acknowledgment of Christ’s Lordship, but also a life of learning and obeying His commands. As He tells us, “Anyone who loves his father or mother more than me is not worthy of me; anyone who loves his son or daughter more than me is not worthy of me; and anyone who does not take his cross and follow me is not worthy of me. Whoever finds his life will lose it, and whoever loses his life for my sake will find it. He who receives you receives me, and he who receives me receives the one who sent me” (Matthew 10:37-40). Receiving Jesus isn’t merely to pray one time and ask Jesus to come to life in your heart. It means to trust Him and embrace Him as more valuable than parents, spouse, kids or our very life. This trust comes through faith and may not always look like it should, but salvation doesn’t come by saying a few words if we then refuse to depend on Christ for anything else. Jesus tells a parable in Matthew 13:44, “The kingdom of heaven is like treasure hidden in a field. When a man found it, he hid it again, and then in his joy went and sold all he had and bought that field.” We see a man here who is so overjoyed at finding the treasure—the kingdom of heaven— that he is willing to give up everything else to gain it. Is the point of this parable that we have to give up everything we love in order to somehow buy our salvation? No. The point is that a heart that truly loves Jesus will be so filled with joy over knowing Him that all else seems so much less valuable. Things like work, family, money, status and power are nothing. Nothing compares to the glorious richness of knowing God. Don’t settle for a God that is easy to believe in and easier to follow. Jesus makes a hard, radical call to His followers to give Him alone their allegiance. Wide is the gate and broad the road that lead to destruction (Matthew 7:13), but that narrow road, that hard road, that single road to His kingdom is infinitely more satisfying in the end.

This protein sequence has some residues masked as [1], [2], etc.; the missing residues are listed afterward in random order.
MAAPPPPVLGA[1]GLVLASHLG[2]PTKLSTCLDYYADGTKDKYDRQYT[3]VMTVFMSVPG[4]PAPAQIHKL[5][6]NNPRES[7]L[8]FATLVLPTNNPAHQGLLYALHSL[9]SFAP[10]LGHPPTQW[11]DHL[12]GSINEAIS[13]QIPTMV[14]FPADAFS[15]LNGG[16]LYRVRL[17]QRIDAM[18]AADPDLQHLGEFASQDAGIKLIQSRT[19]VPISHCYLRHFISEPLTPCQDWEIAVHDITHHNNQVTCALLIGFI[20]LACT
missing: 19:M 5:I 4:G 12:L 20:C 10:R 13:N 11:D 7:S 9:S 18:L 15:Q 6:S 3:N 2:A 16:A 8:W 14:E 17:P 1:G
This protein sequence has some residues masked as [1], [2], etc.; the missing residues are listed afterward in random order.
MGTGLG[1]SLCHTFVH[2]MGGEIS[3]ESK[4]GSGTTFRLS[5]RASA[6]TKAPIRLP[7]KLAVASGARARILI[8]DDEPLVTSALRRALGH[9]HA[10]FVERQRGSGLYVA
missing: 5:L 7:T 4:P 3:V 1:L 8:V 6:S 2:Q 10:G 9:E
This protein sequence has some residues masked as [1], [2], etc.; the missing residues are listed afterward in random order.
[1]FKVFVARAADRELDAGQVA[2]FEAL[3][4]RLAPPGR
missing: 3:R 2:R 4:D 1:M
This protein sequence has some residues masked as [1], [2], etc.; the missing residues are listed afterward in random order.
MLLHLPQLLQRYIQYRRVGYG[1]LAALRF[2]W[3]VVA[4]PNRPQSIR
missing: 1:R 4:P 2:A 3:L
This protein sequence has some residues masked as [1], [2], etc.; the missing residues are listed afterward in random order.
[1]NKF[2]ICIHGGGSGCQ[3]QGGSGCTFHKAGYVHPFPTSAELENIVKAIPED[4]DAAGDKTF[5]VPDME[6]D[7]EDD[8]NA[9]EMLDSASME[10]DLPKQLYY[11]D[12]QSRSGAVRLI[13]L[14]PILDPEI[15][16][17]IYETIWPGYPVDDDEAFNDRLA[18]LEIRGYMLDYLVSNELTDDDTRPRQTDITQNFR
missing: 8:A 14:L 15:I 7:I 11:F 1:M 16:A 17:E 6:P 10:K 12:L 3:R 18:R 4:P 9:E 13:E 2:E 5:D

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Can You Relate

Standing Your Ground in Waves of Doubt by

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Thom Mollohan

urrents of popular opinion sweep about us like white-water waves swirling down a narrow ravine of everyday living. They threaten to sweep us off our feet into the wild seas of disillusionment and disappointment even while reach for more dependable things. When we finally find the rock of love and mercy that Jesus is to those who believe in Him, we discover a firm place to plant our feet—the solid rock on which we stand. But then calamities of one kind or another come and threaten to pry the fingers of faith loose; like subtle, yet pernicious erosions, these unwanted events work at weakening the confidence we once had in the words of hope which God has spoken to us. Sadly, such waves seem appealing at times and we find it all too easy to give in to their pressures and promptings. We not only allow ourselves to be carried along blindly by those streams of wild thoughts and reckless ideas but we revel in them, at least until we are finally cast upon the jagged rocks of brokenness and ruin. Regrettably, there are even those who

sometimes urge us to abandon truth while under a mask of Christian leadership. There are those who advocate from the pulpit of popularity a gospel that is not really a gospel at all, or good news that is not truly good news, but is instead, a dangerous deception. For example, one recent, popular book bearing a Christian label picks up the thread of spiritual relativism and basically tells us that much of what we read in the Bible is untrue or is, at the very least, greatly misunderstood. It asserts that there are many ways to know God, to be accepted by Him and to be subsequently ushered into eternal bliss. It asserts that there is no hell, or final judgment of any kind, since hell is not commensurate with the author’s ideas of God. These notions are not new ideas in Christianity. They just are newly raised and repackaged so as to give the appearance of being new messages for a new millennium. One defender of this particular author, a leader in what is sometimes referred to as the Emergent Church, claims that as citizens of a contemporary world, we cannot understand